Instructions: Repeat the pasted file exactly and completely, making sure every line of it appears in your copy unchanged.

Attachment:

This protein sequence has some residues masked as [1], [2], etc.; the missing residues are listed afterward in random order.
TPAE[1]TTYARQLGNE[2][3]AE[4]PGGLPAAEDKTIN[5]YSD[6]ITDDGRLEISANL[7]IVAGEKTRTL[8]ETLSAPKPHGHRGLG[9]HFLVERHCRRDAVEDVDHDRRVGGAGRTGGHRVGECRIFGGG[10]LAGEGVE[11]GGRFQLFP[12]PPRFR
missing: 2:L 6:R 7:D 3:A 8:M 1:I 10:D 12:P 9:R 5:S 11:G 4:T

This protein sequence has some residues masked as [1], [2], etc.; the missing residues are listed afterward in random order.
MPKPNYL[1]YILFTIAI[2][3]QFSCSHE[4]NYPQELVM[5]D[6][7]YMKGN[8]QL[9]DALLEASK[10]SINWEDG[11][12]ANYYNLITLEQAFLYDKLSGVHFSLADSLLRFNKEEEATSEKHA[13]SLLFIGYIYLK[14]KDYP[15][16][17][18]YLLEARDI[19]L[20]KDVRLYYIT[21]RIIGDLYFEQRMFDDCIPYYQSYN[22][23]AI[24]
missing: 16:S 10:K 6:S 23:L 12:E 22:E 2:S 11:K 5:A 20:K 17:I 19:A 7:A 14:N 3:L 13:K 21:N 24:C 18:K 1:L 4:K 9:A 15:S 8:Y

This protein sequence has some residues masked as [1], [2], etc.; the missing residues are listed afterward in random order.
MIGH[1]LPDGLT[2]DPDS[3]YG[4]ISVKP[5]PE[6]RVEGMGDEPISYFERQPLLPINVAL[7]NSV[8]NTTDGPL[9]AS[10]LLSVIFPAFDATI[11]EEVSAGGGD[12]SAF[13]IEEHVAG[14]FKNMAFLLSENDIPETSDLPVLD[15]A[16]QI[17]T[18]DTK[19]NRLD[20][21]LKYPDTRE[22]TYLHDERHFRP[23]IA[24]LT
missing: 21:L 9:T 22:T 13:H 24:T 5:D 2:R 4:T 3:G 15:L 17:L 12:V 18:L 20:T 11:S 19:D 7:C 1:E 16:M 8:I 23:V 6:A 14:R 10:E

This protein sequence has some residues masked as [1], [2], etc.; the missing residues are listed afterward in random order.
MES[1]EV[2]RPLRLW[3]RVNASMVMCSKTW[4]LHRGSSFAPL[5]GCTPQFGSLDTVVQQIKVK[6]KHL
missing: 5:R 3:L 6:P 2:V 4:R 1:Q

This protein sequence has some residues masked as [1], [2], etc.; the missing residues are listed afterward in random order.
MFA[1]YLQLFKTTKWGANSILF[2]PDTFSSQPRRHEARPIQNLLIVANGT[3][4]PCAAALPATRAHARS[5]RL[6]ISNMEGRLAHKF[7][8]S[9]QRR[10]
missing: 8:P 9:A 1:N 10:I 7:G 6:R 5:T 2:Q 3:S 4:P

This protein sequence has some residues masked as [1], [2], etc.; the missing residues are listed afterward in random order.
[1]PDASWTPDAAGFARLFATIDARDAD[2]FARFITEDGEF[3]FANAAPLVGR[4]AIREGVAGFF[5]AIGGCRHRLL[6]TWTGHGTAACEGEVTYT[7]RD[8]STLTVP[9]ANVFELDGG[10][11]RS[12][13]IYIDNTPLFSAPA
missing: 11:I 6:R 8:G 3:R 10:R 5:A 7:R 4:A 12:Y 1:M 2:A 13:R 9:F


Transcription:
This protein sequence has some residues masked as [1], [2], etc.; the missing residues are listed afterward in random order.
TPAE[1]TTYARQLGNE[2][3]AE[4]PGGLPAAEDKTIN[5]YSD[6]ITDDGRLEISANL[7]IVAGEKTRTL[8]ETLSAPKPHGHRGLG[9]HFLVERHCRRDAVEDVDHDRRVGGAGRTGGHRVGECRIFGGG[10]LAGEGVE[11]GGRFQLFP[12]PPRFR
missing: 2:L 6:R 7:D 3:A 8:M 1:I 10:D 12:P 9:R 5:S 11:G 4:T

This protein sequence has some residues masked as [1], [2], etc.; the missing residues are listed afterward in random order.
MPKPNYL[1]YILFTIAI[2][3]QFSCSHE[4]NYPQELVM[5]D[6][7]YMKGN[8]QL[9]DALLEASK[10]SINWEDG[11][12]ANYYNLITLEQAFLYDKLSGVHFSLADSLLRFNKEEEATSEKHA[13]SLLFIGYIYLK[14]KDYP[15][16][17][18]YLLEARDI[19]L[20]KDVRLYYIT[21]RIIGDLYFEQRMFDDCIPYYQSYN[22][23]AI[24]
missing: 16:S 10:K 6:S 23:L 12:E 22:E 2:S 11:K 5:A 20:K 17:I 19:A 7:A 14:N 3:L 13:K 21:N 24:C 18:K 1:L 4:K 9:A 15:S 8:Y

This protein sequence has some residues masked as [1], [2], etc.; the missing residues are listed afterward in random order.
MIGH[1]LPDGLT[2]DPDS[3]YG[4]ISVKP[5]PE[6]RVEGMGDEPISYFERQPLLPINVAL[7]NSV[8]NTTDGPL[9]AS[10]LLSVIFPAFDATI[11]EEVSAGGGD[12]SAF[13]IEEHVAG[14]FKNMAFLLSENDIPETSDLPVLD[15]A[16]QI[17]T[18]DTK[19]NRLD[20][21]LKYPDTRE[22]TYLHDERHFRP[23]IA[24]LT
missing: 21:L 9:T 22:T 13:H 24:T 5:D 2:R 4:T 3:G 15:L 17:L 12:V 18:L 20:T 11:S 19:D 7:C 1:E 16:M 8:I 23:V 6:A 14:R 10:E

This protein sequence has some residues masked as [1], [2], etc.; the missing residues are listed afterward in random order.
MES[1]EV[2]RPLRLW[3]RVNASMVMCSKTW[4]LHRGSSFAPL[5]GCTPQFGSLDTVVQQIKVK[6]KHL
missing: 5:R 3:L 6:P 2:V 4:R 1:Q

This protein sequence has some residues masked as [1], [2], etc.; the missing residues are listed afterward in random order.
MFA[1]YLQLFKTTKWGANSILF[2]PDTFSSQPRRHEARPIQNLLIVANGT[3][4]PCAAALPATRAHARS[5]RL[6]ISNMEGRLAHKF[7][8]S[9]QRR[10]
missing: 8:P 9:A 1:N 10:I 7:G 6:R 5:T 2:Q 3:S 4:P

This protein sequence has some residues masked as [1], [2], etc.; the missing residues are listed afterward in random order.
[1]PDASWTPDAAGFARLFATIDARDAD[2]FARFITEDGEF[3]FANAAPLVGR[4]AIREGVAGFF[5]AIGGCRHRLL[6]TWTGHGTAACEGEVTYT[7]RD[8]STLTVP[9]ANVFELDGG[10][11]RS[12][13]IYIDNTPLFSAPA
missing: 11:I 6:R 8:G 3:R 10:R 5:A 7:R 4:A 12:Y 1:M 2:A 13:R 9:F